Building data centers is a complex and time-consuming process, often involving dozens
of contractors and hundreds of moving parts.
Missed deadlines, confusion over responsibilities, and impractical schedules can have ripple effects that delay a project by months or more.
Based on our more than 100 years of collective experience building data centers, our team has identified five critical factors in bringing projects in on schedule and within budget.
Five Critical Success Factors in Data Center Construction
1. Procure for Success
Project owners and contractors may each have relationships, discount plans, and volume buying agreements that can reduce the cost of equipment purchases and installation. These should be applied whenever possible, but procurement responsibility needs to be clearly defined.
Base prices can be misleading. Project owners need full transparency on the total cost of procurement, including commissions and surcharges.
For each major asset to be procured, these questions need to be considered:
Who does the buying?
Who handles installation?
Who coordinates with other members of the project team?
Who ensures that timelines are met?
Are there compatibility or regulatory issues to resolve? If so, who is responsible for ensuring that they are addressed?
Are there other avenues that can further save costs?
Accountability is essential for success. Be sure there are people designated to answer each of these questions and that the consequences for failing to deliver are well known.
It is not uncommon to have 15 different disciplines working on a data center at the same time. Tight schedules require that timeframes be realistic and that handoffs occur within scheduling tolerances.
Individual contractors are not necessarily aware of the big picture of the project timeline. They can be looking at the same set of construction drawings but interpret priorities and schedules very differently from the owner. Coordinating tradespeople and tasks isn’t just a task for the beginning of a project; it is a living part of project management that must be continually monitored and realigned.
Designate a sequencing specialist who is tasked with understanding all the elements of planning and construction, knows delivery schedules , and oversees relationships with contractors and subcontractors. The person’s principal job is to ensure that realistic timeframes are set and commitments kept.
2. Sink or Sequence
Missed deadlines have a cascade effect. They create delays that build upon each other and collectively throw off the entire delivery schedule. Advanced planning is critical to creating realistic deadlines and expectations.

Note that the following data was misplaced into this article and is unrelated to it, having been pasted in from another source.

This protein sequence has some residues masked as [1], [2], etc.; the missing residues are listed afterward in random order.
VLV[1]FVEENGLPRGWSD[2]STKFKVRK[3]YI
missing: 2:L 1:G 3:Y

Stakeholders must understand what is expected of them and when. They need to agree to deadlines, incentives for exceeding them, and consequences for failing to meet them. Time spent planning and gaining agreement up front pays off in delays avoided later.
3. Get On the Critical Path
Complex projects like data centers require a thorough definition at the early stages, putting the right people in the right place and creating the right channels for communication, exception handling, and enforcement of commitments. Getting this right from initial programming and design to final commissioning of the facility demands a project manager with a proven track record.
Be careful of entrusting too much to the general contractor. They are paid a percentage of the cost of the project, which gives them little incentive to rein in costs. Letting the general contractor manage subcontractors is a case of the fox guarding the henhouse.
4. Don’t Get Stuck with the B Team
Data centers don’t exist in a vacuum; they are part of a community. Local regulations, zoning requirements, community activism, political affiliations, easements, and neighboring business considerations are among the factors that can interfere with project schedules.
Project managers should be aware of the full range of political, regulatory, business, and social issues that need to be addressed prior to completion. Look for partners that have roots in the community and that can satisfactorily address any question the owner might ask about potential barriers to success.
5. Remain Situationally Aware
When choosing a partner to help manage data construction project, remember that they are a proxy for you, the owner. That means your needs should always come before the needs of the contractor.
Use this guide as a checklist when evaluating prospective partners and ask how they would approach each of these critical success factors. Choose a partner that puts your interests first and isn’t afraid to demonstrate that commitment.
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Every person and business in our country has been greatly impacted by Covid-19.
In these unprecedented times, we are coping with everything from homeschooling
and virtual business operations to isolation.
We have seen that we best persevere by supporting each other and that community
and communication are more important than ever.
For many, the new normal of quarantine has reinvented what daily living looks like. It’s now #WFH, virtual family visits, and exercise programs with your favorite YouTube instructor.
As a great portion of our nation and its workforce went virtual, we are reminded of the strong and sustained need for what we do. We recognize the demand for greater technological support and
infrastructure given the remote workforce, many of which will remain virtual
even after stay-at-home orders are lifted.
Gratefully, our industry is poised for massive growth to support new ways of
doing business across multiple sectors. DCi trusts that our ability to transition back to a healthy, vital economy will be most effectively expedited by working together.